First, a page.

Phila.’s 880 Students With Behavior Problems Need Services


At 8, Sharif Goff of Philadelphia brims with anger, says the Philadelphia Inquirer. His father has been jailed for more than six years. A half-brother who had become like a father to him was shot to death at 31 when Sharif was in kindergarten. Another half-brother with a similar bond to Sharif was shot and paralyzed in 2005. Sharif punched a school volunteer in the nose this spring. When school officials began disciplining him, they discovered he wasn’t getting the help he was supposed to get to deal with his anger. Sharif represents a growing number of youngsters coming to school with behavioral problems, said school official Brenda Taylor. About 880 students are in behavioral programs that didn’t exist a few years ago. More programs are in the planning.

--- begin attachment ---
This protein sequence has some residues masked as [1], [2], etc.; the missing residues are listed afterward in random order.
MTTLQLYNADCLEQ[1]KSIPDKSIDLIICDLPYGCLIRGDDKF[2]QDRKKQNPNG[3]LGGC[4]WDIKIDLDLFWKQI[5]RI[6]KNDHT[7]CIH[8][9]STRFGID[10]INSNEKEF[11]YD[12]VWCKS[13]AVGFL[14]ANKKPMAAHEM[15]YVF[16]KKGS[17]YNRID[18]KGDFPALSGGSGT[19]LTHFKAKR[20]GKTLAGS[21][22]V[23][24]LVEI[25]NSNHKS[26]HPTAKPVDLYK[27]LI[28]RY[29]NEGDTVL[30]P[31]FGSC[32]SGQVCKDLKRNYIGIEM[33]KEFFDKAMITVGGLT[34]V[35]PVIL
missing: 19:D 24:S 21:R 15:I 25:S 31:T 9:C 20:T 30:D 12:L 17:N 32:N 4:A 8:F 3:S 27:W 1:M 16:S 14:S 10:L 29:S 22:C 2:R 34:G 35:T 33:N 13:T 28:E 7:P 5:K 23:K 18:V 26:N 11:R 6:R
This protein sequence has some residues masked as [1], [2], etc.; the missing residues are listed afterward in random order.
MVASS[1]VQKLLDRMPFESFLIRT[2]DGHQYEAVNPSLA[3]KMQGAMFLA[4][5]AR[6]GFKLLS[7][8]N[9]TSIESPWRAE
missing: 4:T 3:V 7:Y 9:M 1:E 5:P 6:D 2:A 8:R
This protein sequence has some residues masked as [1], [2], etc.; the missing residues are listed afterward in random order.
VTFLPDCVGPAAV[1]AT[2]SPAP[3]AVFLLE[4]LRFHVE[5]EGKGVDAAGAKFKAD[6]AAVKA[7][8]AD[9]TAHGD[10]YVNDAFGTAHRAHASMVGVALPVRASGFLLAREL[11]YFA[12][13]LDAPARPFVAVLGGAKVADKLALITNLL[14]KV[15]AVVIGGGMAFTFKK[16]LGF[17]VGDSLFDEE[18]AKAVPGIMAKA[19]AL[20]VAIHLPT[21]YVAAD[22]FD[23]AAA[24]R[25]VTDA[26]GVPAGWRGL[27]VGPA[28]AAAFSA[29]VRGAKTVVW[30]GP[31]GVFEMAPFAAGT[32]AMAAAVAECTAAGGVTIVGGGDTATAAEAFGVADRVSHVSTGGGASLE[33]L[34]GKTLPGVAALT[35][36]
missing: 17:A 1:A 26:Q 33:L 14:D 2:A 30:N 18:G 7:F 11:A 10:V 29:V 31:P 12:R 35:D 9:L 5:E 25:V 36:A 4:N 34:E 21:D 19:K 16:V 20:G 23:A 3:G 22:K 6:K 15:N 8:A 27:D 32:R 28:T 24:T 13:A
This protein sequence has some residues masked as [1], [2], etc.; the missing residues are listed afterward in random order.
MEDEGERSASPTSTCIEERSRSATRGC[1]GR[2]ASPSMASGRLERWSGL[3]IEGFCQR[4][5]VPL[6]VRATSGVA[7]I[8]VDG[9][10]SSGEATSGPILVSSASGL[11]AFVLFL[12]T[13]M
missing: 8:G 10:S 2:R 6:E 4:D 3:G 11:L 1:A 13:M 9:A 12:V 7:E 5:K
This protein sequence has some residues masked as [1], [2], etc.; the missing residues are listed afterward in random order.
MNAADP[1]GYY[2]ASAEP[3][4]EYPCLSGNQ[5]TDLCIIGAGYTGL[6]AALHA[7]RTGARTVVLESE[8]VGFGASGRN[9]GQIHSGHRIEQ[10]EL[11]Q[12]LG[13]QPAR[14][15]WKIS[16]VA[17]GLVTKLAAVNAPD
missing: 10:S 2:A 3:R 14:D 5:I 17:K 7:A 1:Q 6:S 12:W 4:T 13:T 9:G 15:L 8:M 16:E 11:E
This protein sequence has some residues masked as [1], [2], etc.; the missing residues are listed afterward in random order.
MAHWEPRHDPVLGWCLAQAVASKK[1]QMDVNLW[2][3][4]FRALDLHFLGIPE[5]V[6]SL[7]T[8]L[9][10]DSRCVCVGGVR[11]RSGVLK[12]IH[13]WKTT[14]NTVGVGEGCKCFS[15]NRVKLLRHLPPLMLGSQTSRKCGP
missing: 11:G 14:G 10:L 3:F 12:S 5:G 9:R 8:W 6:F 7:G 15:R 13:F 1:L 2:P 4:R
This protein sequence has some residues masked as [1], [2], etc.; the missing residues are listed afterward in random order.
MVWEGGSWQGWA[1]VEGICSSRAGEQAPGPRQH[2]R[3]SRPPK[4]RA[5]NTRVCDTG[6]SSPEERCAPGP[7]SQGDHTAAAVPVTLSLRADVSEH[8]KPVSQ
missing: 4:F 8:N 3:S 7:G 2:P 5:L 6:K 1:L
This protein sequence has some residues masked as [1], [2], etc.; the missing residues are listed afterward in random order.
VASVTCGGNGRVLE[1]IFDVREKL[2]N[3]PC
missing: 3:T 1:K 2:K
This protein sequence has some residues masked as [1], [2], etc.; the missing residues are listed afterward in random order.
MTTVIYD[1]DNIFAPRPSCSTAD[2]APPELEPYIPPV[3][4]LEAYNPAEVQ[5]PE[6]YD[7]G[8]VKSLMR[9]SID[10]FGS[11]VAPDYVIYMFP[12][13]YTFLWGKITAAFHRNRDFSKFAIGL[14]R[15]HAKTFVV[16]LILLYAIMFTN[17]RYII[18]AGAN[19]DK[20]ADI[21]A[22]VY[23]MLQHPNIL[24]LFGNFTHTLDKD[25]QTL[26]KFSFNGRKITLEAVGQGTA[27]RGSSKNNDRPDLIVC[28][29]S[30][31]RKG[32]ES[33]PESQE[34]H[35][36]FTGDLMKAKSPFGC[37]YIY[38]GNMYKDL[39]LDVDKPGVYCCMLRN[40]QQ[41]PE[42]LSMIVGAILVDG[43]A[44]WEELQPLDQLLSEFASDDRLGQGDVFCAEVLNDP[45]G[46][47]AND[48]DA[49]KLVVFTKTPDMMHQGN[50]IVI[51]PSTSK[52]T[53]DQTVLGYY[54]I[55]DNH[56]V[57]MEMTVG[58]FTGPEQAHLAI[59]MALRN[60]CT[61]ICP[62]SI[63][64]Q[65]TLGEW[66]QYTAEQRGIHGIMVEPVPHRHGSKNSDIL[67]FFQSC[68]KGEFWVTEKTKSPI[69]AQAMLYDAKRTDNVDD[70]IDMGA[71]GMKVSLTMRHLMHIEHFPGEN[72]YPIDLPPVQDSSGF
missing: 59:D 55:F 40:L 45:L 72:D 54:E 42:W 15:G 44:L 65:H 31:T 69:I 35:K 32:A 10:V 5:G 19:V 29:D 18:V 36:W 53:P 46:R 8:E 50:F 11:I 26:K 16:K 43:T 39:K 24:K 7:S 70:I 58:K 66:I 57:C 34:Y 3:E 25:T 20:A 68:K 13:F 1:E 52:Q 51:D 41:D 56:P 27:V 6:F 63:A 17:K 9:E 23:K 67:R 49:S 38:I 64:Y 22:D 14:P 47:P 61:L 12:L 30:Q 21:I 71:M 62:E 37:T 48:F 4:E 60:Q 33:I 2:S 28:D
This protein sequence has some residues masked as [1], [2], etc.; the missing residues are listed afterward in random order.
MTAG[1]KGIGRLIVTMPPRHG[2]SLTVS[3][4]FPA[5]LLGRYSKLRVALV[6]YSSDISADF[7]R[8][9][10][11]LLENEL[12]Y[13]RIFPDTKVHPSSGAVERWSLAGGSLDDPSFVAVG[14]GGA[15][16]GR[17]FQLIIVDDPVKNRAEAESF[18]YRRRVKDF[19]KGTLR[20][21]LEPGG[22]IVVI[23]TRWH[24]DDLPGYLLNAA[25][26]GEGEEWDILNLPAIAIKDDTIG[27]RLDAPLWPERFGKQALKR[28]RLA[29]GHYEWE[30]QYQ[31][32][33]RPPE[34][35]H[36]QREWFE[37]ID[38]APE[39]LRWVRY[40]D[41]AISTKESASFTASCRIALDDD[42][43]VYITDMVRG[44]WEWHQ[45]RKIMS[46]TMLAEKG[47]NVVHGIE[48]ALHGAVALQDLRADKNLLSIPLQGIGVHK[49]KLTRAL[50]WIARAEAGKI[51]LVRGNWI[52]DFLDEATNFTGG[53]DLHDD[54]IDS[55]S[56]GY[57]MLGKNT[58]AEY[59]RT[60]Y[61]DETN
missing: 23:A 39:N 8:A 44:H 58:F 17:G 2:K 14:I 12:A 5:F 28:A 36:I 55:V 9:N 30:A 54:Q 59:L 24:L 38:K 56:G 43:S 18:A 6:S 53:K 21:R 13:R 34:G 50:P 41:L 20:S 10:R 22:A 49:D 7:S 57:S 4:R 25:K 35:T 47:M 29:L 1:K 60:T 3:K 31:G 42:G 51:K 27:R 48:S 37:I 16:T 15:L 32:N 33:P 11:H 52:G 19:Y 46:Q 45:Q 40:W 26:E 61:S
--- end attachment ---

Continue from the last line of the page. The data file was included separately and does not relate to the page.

School officials had talked about a plan to coordinate services between the district and a behavioral health agency months before the assault, but that plan hadn’t been enacted. “It was clearly a case of a breakdown in communication,” Taylor said. The Community Behavioral Health Department this school year assigned a therapeutic support worker to shadow Sharif during the school day and help him with his behavior.


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